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“Wiretapping: Whom Do You Trust?”

  Don’t be fooled by all of the partisan bickering. Congress’ recent debate over enacting a new federal wiretapping statute boiled down to one very simple question: should Congress transfer the authority to approve wiretaps from judges, whom the constitution specifically entrusts with this power, to the intelligence agencies and the Department of Justice, who conduct the surveillance?

            For most of the last century, prior to the Bush gang’s exploitation of the post-9/11 hysteria, the courts approved individual wiretap applications. This reasoning was crystal clear: The whole intent of the Fourth Amendment is thwarted by having the very people doing the snooping be the ones to approve their own snooping! Permission (“warrants”) to search (or eavesdrop) has to be given by a judge in the form of a search (or wiretap) warrant. In this way, the judicial branch of government keeps some check on the executive branch’s law enforcement and intelligence operations.

The Protect America Act, passed on August 5, almost entirely cuts the judiciary out of this process. The intelligence agencies and DOJ lawyers thus have been given the power to conduct electronic surveillance, on their own, of telephone calls involving American citizens, located on American soil, when those calls involve one party located abroad. Thus, all foreign phone calls made or received by Americans are subject to warrantless wiretapping, without the approval of a judge. This is unprecedented. Perhaps the only good news about the Protect America Act is that it expires in 180 days, at which point it will be reevaluated.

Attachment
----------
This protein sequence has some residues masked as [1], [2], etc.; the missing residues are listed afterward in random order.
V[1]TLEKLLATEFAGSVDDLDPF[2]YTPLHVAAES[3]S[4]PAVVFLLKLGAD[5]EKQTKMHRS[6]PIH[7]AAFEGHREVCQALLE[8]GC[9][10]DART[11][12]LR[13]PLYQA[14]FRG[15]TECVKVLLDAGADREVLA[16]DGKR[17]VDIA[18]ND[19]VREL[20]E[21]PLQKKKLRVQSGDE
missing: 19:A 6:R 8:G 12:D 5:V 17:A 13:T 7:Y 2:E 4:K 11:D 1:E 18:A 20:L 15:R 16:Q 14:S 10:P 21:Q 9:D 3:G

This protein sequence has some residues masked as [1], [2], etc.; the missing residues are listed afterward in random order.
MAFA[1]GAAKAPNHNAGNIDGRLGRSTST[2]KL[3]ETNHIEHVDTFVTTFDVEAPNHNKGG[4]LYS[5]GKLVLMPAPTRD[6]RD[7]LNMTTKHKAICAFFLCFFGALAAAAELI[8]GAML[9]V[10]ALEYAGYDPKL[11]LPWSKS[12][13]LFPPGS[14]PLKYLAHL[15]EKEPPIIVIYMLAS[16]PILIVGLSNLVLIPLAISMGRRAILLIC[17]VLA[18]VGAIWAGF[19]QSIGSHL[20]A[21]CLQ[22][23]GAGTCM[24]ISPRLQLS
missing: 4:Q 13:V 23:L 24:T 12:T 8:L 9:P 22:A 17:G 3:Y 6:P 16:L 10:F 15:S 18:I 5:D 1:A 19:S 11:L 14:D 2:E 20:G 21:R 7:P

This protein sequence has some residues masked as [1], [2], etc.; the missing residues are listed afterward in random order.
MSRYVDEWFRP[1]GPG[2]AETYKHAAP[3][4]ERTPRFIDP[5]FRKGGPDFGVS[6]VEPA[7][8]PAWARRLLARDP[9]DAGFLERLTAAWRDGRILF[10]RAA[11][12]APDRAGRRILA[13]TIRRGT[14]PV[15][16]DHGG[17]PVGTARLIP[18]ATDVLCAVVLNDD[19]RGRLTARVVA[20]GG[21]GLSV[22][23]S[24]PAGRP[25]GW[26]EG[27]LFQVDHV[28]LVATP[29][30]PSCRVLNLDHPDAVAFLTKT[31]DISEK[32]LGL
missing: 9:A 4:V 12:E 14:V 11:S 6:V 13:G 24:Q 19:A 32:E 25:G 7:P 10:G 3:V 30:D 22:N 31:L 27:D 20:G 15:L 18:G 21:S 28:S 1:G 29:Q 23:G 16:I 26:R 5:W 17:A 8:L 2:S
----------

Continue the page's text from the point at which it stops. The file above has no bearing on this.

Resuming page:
Is there any reason to believe that FBI, CIA and NSA agents and Department of Justice lawyers are somehow more trustworthy than federal judges who are appointed for life (to assure their independence) by a President and confirmed by the Senate? I’ve practiced criminal and civil liberties law for some four decades. I’ve come across a lot of Department of Justice officials and prosecutors, as well as FBI and other federal law enforcement and intelligence agents. Likewise, I’ve appeared before a lot of federal judges. I haven’t liked all of the judges, but I can say without reservation that, as a group, federal judges are far more trustworthy than prosecutors and agents.

 After all, within the last year, just in Boston, a federal judge found a federal prosecutor to have lied under oath about his misconduct in a criminal prosecution, and, more recently, United States District Judge Nancy Gertner issued a long and detailed opinion that awarded $101 million to the victims of an FBI operation that encouraged a hoodlum-turned-cooperating-witness to give false testimony convicting four innocent men in a state murder and sentencing three to death row. And what about the federal agents in recent decades who have been convicted of selling classified secrets to the enemy or otherwise disclosing classified material entrusted to them? How many federal judges have recently been charged with, much less convicted of, espionage? None comes to mind.

 Whom would you trust to protect both national security and the Constitution? I’ll put my money on the judiciary any day, just as the drafters of the Fourth Amendment did, but as the Congress failed to do. This is not rocket science. We voters have been swindled by the idiots, scoundrels, and cowards in the Congress. Hopefully they’ll get some brains and some backbone when it comes time to review this pathetic statute.



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